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State v. Ward

Court of Appeals of Ohio, Seventh District, Belmont

June 15, 2017

STATE OF OHIO PLAINTIFF-APPELLEE
v.
BUCK ALLEN WARD DEFENDANT-APPELLANT

         Criminal Appeal from the Court of Common Pleas of Belmont County, Ohio Case No. 15 CR 135

          For Plaintiff-Appellee Attorney Daniel P. Fry Belmont County Prosecutor Attorney J. Flanagan Assistant Prosecutor

          For Defendant-Appellant Attorney Brent Clyburn

          JUDGES: Hon. Mary DeGenaro Hon. Gene Donofrio Hon. Carol Ann Robb

          OPINION

          DeGENARO, J.

         {¶1} Defendant-Appellant, Buck Allen Ward appeals the judgment of the Belmont County Court of Common Pleas convicting him of one count of robbery and sentencing him accordingly. On appeal, Ward argues that he was denied his allocution rights during the sentencing hearing and that the trial court erred by imposing the maximum sentence. For the following reasons, Ward's assignments of error are meritless. Accordingly, the judgment of the trial court is affirmed.

         {¶2} Ward was indicted on one count of aggravated robbery, R.C. 2911.01(A)(3), a first-degree felony, in connection with the robbery of a bartender. Pursuant to a Crim.R. 11 plea agreement, Ward pled guilty to an amended charge of third-degree felony robbery, R.C. 2911.02(A)(3); the State agreed to leave sentencing to the discretion of the trial court and to stand silent on a request for judicial release. Following a plea hearing, the trial court accepted Ward's plea as knowingly, voluntarily and intelligently made and continued sentencing so that a presentence investigation could be prepared.

         {¶3} Following a sentencing hearing, the trial court imposed a maximum term of 36 months in prison, followed by up to three years of discretionary postrelease control of up to three years. The trial court also ordered Ward to pay monetary restitution and gave him jail-time credit for 48 days.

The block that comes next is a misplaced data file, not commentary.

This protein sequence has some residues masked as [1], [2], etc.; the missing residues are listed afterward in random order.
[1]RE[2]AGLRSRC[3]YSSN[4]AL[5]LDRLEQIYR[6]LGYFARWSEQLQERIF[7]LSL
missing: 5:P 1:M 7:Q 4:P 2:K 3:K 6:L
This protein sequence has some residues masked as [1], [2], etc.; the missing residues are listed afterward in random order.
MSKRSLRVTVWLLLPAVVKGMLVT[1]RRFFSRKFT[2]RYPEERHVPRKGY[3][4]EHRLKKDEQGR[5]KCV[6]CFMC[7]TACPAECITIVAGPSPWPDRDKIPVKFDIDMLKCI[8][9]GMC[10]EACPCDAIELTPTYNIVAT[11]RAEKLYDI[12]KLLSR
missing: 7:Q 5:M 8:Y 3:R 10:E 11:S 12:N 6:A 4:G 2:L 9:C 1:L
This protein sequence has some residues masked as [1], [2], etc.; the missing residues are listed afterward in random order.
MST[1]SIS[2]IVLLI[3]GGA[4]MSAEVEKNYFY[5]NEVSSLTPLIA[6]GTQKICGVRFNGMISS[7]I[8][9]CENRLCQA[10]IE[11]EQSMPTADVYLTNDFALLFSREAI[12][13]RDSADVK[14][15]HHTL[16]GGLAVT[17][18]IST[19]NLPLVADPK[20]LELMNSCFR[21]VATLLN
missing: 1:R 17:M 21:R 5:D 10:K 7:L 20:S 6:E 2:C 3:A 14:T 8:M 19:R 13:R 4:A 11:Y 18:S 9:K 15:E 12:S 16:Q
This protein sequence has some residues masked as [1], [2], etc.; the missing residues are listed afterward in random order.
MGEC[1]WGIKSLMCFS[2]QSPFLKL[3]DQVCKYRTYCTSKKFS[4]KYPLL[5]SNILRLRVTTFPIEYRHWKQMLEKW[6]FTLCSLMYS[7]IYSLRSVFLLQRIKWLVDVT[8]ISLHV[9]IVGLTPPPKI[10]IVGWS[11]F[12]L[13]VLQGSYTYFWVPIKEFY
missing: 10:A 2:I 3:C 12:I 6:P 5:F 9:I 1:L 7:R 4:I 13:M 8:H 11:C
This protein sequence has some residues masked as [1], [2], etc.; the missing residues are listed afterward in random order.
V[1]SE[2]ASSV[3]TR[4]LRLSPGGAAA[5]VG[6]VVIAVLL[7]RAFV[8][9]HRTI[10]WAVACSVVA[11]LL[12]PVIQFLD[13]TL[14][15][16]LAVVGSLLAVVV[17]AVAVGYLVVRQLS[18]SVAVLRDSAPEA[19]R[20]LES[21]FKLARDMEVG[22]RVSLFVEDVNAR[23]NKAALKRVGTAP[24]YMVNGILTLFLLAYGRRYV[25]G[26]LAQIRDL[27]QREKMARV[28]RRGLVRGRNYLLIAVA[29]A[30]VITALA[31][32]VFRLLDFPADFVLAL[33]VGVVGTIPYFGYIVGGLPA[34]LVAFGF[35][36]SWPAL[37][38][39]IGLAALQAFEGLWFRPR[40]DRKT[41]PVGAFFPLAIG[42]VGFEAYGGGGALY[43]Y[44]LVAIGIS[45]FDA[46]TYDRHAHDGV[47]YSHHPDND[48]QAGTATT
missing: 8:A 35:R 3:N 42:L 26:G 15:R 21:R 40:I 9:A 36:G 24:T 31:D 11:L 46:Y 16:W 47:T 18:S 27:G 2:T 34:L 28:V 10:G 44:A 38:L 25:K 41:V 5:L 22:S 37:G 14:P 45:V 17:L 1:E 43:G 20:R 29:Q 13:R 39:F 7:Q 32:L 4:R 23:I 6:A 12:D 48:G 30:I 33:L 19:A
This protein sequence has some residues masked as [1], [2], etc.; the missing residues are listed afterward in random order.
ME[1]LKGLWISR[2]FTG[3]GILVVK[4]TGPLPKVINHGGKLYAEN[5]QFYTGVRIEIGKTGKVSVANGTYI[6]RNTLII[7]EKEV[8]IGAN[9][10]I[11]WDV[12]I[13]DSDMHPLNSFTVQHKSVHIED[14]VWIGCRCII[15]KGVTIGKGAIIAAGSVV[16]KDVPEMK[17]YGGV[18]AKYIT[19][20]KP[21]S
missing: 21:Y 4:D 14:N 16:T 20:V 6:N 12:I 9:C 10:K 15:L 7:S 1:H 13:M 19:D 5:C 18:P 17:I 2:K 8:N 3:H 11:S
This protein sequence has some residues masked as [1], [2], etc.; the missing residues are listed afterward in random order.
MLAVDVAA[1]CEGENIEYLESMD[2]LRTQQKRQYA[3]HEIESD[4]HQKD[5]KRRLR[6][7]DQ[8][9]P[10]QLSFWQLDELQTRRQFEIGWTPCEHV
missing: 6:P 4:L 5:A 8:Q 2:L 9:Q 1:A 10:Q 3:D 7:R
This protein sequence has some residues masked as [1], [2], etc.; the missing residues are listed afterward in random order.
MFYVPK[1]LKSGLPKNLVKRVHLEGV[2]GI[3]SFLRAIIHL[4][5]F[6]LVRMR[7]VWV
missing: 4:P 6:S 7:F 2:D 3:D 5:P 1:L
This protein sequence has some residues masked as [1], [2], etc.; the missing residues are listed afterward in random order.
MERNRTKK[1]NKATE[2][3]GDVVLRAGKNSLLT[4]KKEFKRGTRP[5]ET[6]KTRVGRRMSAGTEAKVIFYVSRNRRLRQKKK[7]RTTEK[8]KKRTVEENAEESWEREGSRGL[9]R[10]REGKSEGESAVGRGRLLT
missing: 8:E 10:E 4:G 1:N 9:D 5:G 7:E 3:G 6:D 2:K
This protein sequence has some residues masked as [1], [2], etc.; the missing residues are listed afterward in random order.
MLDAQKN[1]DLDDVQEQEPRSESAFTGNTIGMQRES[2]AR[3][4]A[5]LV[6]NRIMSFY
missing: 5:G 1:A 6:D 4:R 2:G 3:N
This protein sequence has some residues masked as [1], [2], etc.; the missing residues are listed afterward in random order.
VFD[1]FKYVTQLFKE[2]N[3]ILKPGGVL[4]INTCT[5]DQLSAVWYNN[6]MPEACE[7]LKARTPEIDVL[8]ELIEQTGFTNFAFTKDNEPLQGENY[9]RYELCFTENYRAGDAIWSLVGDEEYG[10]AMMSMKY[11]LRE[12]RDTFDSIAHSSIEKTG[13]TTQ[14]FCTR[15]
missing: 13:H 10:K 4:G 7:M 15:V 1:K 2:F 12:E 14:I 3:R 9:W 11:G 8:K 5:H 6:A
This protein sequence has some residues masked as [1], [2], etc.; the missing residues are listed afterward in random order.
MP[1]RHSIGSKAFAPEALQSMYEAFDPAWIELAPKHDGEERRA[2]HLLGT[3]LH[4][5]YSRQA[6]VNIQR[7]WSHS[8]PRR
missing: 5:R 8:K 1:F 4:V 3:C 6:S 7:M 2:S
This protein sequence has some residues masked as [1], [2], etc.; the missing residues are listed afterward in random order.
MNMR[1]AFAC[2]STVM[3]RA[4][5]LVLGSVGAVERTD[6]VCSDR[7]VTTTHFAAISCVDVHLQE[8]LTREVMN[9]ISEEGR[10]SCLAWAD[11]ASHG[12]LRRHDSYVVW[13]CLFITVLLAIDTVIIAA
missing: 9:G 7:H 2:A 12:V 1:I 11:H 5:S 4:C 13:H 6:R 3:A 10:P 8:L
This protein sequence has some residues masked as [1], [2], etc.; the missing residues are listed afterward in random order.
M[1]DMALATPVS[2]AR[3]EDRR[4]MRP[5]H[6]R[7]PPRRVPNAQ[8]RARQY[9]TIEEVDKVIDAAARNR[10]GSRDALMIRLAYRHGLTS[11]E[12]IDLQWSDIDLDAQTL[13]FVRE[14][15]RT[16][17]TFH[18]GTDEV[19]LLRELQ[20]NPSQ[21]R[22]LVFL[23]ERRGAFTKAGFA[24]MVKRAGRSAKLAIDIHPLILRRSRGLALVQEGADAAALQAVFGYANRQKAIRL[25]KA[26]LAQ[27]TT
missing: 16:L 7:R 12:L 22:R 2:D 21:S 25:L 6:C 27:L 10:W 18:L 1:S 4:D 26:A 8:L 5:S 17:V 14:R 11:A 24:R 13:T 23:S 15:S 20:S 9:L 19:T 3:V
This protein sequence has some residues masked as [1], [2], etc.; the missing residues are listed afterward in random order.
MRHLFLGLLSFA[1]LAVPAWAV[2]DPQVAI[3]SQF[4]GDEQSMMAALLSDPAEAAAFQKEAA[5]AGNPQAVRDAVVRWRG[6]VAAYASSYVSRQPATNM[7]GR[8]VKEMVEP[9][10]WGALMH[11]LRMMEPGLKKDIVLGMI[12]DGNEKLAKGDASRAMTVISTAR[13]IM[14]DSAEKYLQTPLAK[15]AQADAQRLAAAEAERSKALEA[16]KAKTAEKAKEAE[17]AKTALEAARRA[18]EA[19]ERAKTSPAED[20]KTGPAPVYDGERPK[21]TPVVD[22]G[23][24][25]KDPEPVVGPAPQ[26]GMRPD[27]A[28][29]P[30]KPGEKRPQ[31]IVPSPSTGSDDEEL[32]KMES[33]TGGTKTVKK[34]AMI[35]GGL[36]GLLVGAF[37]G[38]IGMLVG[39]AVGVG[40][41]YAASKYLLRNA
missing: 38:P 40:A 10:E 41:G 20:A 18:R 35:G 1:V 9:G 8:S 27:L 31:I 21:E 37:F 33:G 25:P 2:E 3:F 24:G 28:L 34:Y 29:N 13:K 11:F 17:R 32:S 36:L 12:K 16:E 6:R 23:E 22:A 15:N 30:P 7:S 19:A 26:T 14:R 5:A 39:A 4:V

Sentencing Issues

         {¶4} Both of Ward's assignments of error concern sentencing and therefore for clarity of analysis they will be discussed together. They assert, respectively:

The trial court erred in sentencing the defendant-appellant, Buck Allen Ward, to a maximum prison term of thirty-six (36) months following his conviction for the singular offense of "robbery, " a felony of the third degree.
Furthermore, the trial court committed error denying the defendant-appellant, Buck Allen Ward, an unfettered opportunity to address the court prior to the imposition of sentence.

          {¶5} Appellate courts review a felony sentence to determine whether the trial court's findings-or where findings are not required, the sentence itself-are clearly and convincingly unsupported by the record, or whether the sentence is otherwise contrary to law. R.C. 2953.08(G)(2); State v. Marcum, 146 Ohio St.3d 516, 2016-Ohio-1002, 59 N.E.3d 1231, ¶ 1; ¶ 23.

         {¶6} Marcum does not permit appellate courts to independently weigh the sentencing factors in R.C. 2929.12 on review. State v. Davis, 2016-Ohio-7319, __N.E.3d__, ¶ 5 (7th Dist.), citing State v. Ongert, 8th Dist. No. 103208, 2016-Ohio-1543, ¶ 14. In other words, reversal or modification of a sentence in the wake of Marcum, "applies to situations in which not one sentencing factor supports a stated prison term or the trial court erroneously relied on factors that did not exist." Davis at ¶ 5, quoting Ongert at ¶ 13.

         {¶7} Here, the trial court was not required to make any findings under the statutes referenced by R.C. 2953.08(G). Thus, Ward's sentence may be overturned only if that sentence was contrary to law or this court clearly and convincingly ...


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